The same analysis is applicable to the subclass, although it is conceded there would be a larger percentage of the subclass which would share the view that a pretermination hearing should be held. It should also be noted that the membership of the subclass (persons who because of their poverty are unable to pay for utility services), would be impossible to determine because of the vagueness of its description.3


Reversed and remanded for further proceedings consistent with the views expressed in this opinion.


LAY, Circuit Judge (concurring).


I concur in Judge Ross' opinion with the exception of that portion dealing with the question whether this can be maintained as a class action. It seems to me that the claim brought here by the plaintiffs is one that affects all subscribers to utility services and one in which all subscribers to utility services have a direct interest, to-wit, adequate notice prior to termination of the utility service. I deem this is sufficient interest under Federal Civil Procedure Rule 23 to allow plaintiff to sue as a representative of the class.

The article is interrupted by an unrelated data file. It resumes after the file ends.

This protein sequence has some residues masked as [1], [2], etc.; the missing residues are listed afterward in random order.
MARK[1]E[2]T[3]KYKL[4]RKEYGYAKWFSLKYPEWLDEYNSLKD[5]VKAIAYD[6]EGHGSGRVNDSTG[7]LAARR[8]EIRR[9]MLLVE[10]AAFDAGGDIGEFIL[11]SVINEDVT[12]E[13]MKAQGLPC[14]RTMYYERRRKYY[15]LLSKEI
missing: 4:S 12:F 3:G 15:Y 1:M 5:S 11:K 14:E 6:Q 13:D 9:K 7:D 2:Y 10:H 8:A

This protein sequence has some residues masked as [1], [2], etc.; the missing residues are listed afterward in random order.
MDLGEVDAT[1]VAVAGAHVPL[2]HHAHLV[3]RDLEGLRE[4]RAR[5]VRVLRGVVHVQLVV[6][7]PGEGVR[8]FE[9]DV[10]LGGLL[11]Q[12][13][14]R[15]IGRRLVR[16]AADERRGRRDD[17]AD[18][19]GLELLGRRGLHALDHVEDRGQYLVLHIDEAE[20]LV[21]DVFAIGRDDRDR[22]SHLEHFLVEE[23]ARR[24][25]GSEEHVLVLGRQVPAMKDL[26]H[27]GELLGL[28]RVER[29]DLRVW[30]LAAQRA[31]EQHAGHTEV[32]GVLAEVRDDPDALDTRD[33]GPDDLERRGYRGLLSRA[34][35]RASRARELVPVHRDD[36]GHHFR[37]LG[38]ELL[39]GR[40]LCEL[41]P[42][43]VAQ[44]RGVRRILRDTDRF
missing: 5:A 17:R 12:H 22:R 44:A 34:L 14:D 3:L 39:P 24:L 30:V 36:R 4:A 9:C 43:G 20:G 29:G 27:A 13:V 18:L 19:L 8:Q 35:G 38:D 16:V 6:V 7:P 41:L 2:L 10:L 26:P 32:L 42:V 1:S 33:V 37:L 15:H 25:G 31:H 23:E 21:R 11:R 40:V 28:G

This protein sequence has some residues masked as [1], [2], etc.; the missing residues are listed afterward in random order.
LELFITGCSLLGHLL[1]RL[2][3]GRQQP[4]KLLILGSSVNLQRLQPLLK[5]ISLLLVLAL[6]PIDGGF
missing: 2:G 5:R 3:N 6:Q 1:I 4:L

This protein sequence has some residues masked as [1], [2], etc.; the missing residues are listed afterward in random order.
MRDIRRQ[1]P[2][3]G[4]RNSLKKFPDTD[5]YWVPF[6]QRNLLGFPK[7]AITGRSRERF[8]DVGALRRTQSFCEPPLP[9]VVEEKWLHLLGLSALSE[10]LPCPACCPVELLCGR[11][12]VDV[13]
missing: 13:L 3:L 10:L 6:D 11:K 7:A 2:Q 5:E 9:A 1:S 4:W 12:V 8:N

MATTHES, Chief Judge (concurring in part, dissenting in part).


I agree with the majority that the trial court erred when, in the course of dismissing the Ihrkes' cause of action, it ruled that property rights were not assertable in actions brought under 42 U.S. C. Sec. 1983 and 28 U.S.C. Sec. 1343(3). See Lynch v. Household Finance Corp., 405 U.S. 538, 92 S.Ct. 1113, 31 L.Ed.2d 424 (1972).


I agree further that this suit cannot properly be maintained as a class action. For the reason stated by Judge Ross, I concur in the conclusion that "it is highly unlikely that the claim of the Ihrkes that a hearing should be required after notice and prior to termination, is typical of the claims of the class."